* I think he’s generally right about gold and dollar devaluation, and in some ways saying the same thing a lot of other people in finance are saying re: a coming crash (for instance Ray Dalio – that all things go in cycles and we just haven’t experienced them yet since they haven’t happened to us or in our lifetime).

* I think his cash flow quadrant is one very useful way of thinking about how wealthy you can grow and the potential for growth + taxes. I also found one of his advisors books (“Tax Free Wealth”) very useful for understanding taxes.

* I really like his cash flow quadrant board game, which you can play for free online – and does provoke a new way of thinking about things.

* He points out John Burley’s stages of wealth. For me, it’s important to have a framework of where you are and where you can go.

* I do think he’s trying to do good things for people.

The Bad:

* I haven’t taken his training or courses, but they seem like a total scam. Not only do they charge a lot, they seem very thin in content. DANGER – STAY AWAY.

* His books are obviously thin on the “how to”. And the how to is clearly a necessary (although not sufficient) to being a good investor.

* I think his didactic style isn’t very good (at least for me). One thing that I’ve realized: I first need a plan, and only then, when I can’t follow it, I have to wonder “Why?” which leads me to my own psychology.

Instead, he approaches it from a psychological standpoint first, but I think most people aren’t ready for that.

* He is no savior and won’t give you “the answer”. I think this is what most people want (at least it’s what I wanted).

* I think he could give some ready made strategies that would work for the masses, but doesn’t. He + his wife Kim talk about debt pay down acceleration + have recycled the Dave Ramsey snowball style of quickly paying down debt, but it’s not obviously in any of his articles. I think someone like Dave Ramsey has actually done way more for people, despite Kiyosaki having a similar reach.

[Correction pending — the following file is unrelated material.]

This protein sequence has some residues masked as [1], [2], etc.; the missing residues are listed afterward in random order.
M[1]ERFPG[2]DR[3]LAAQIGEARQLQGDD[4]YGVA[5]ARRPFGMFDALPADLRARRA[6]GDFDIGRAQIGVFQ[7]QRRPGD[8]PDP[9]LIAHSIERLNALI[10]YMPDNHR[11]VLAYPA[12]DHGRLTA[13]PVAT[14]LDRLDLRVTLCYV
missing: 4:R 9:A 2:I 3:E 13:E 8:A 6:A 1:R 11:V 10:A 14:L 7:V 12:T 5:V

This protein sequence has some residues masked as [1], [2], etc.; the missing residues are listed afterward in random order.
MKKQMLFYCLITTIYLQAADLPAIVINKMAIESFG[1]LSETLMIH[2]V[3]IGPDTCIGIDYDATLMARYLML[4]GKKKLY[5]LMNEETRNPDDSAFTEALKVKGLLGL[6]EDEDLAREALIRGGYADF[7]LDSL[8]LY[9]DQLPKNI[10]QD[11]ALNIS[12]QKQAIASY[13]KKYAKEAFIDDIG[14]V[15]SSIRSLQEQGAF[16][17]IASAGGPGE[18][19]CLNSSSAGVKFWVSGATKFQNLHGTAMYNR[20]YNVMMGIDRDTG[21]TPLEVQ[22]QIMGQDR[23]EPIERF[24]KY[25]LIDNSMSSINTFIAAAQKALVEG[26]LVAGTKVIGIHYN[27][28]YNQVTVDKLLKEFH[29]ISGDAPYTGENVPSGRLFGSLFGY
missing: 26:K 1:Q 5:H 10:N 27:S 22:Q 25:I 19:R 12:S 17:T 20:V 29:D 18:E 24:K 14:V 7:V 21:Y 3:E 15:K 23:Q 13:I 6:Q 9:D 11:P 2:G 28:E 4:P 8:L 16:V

Unsure:

* I think he thinks the way a rich person does, and this often conflicts with a lot of the mindsets of the middle class, which is where I think most of the FI/RE movement is. For instance, I highly doubt Kiyosaki would ever be focused on savings rates. Why would you focus on saving when you could use your brain and just by thinking, make 10x what you’ve spent in the whole year?

* Interestingly, I think there are a lot of common ways that the rich and the poor think that would just appall many of the middle class. For instance, why would you ever work hard at something you don’t like to do? For more on this, see “The Millionaire Fastlane”. Also, consider Ray Dalio who at one time was broke, but it was OK because he was doing what he really liked to do. Also see CD Baby’s founder Derek Sivers tiny book.

I think many CEOs fall into this category.  The old joke: only a CEO would trade a 40 hour work week working for someone else in exchange for an 80 hour work week working for yourself.

* I’ve realized that one way you might look at things is in terms of “How much education does this require to do well?”. For instance, how much education does it take to buy stock and sell covered calls on the S&P vs. passively buying an index fund?  How much education does it take to raise private money in a JV deal vs. use your own money for a buy and hold 4 unit?

 

Leave a Reply

Your email address will not be published. Required fields are marked *